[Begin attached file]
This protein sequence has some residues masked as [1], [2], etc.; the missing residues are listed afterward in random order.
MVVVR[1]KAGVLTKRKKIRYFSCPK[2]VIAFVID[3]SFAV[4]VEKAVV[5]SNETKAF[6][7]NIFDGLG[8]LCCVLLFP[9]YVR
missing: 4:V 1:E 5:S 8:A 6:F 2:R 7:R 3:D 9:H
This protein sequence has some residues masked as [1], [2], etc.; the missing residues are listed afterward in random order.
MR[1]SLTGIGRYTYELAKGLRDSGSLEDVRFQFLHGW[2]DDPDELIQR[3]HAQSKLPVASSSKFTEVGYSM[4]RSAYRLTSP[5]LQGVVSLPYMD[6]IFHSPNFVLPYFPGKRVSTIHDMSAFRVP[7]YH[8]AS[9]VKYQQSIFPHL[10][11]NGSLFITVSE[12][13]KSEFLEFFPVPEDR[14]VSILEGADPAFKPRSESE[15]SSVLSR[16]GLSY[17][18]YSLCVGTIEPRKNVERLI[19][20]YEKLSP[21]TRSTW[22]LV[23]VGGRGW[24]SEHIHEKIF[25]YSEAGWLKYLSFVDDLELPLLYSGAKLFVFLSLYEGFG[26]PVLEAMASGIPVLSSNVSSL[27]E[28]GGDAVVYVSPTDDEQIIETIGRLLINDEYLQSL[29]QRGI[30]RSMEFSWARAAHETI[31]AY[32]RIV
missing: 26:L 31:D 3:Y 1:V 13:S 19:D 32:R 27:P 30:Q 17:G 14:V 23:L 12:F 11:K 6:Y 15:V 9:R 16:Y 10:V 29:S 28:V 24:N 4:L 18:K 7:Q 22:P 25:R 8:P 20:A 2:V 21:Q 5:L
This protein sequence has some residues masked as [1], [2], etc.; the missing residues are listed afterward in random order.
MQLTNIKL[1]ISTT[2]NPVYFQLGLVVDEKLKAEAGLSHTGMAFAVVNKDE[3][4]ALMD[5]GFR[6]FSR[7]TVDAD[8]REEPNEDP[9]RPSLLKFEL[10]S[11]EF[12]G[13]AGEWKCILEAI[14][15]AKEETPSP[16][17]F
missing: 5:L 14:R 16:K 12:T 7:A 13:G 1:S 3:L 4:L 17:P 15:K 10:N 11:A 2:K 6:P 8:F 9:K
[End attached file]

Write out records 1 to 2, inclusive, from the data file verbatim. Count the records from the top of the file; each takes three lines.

This protein sequence has some residues masked as [1], [2], etc.; the missing residues are listed afterward in random order.
MVVVR[1]KAGVLTKRKKIRYFSCPK[2]VIAFVID[3]SFAV[4]VEKAVV[5]SNETKAF[6][7]NIFDGLG[8]LCCVLLFP[9]YVR
missing: 4:V 1:E 5:S 8:A 6:F 2:R 7:R 3:D 9:H
This protein sequence has some residues masked as [1], [2], etc.; the missing residues are listed afterward in random order.
MR[1]SLTGIGRYTYELAKGLRDSGSLEDVRFQFLHGW[2]DDPDELIQR[3]HAQSKLPVASSSKFTEVGYSM[4]RSAYRLTSP[5]LQGVVSLPYMD[6]IFHSPNFVLPYFPGKRVSTIHDMSAFRVP[7]YH[8]AS[9]VKYQQSIFPHL[10][11]NGSLFITVSE[12][13]KSEFLEFFPVPEDR[14]VSILEGADPAFKPRSESE[15]SSVLSR[16]GLSY[17][18]YSLCVGTIEPRKNVERLI[19][20]YEKLSP[21]TRSTW[22]LV[23]VGGRGW[24]SEHIHEKIF[25]YSEAGWLKYLSFVDDLELPLLYSGAKLFVFLSLYEGFG[26]PVLEAMASGIPVLSSNVSSL[27]E[28]GGDAVVYVSPTDDEQIIETIGRLLINDEYLQSL[29]QRGI[30]RSMEFSWARAAHETI[31]AY[32]RIV
missing: 26:L 31:D 3:Y 1:V 13:S 19:D 32:R 27:P 30:Q 17:G 14:V 23:L 12:F 11:K 6:Y 15:V 9:R 16:Y 10:V 29:S 28:V 24:N 4:L 18:K 7:Q 22:P 25:R 8:P 20:A 2:V 21:Q 5:L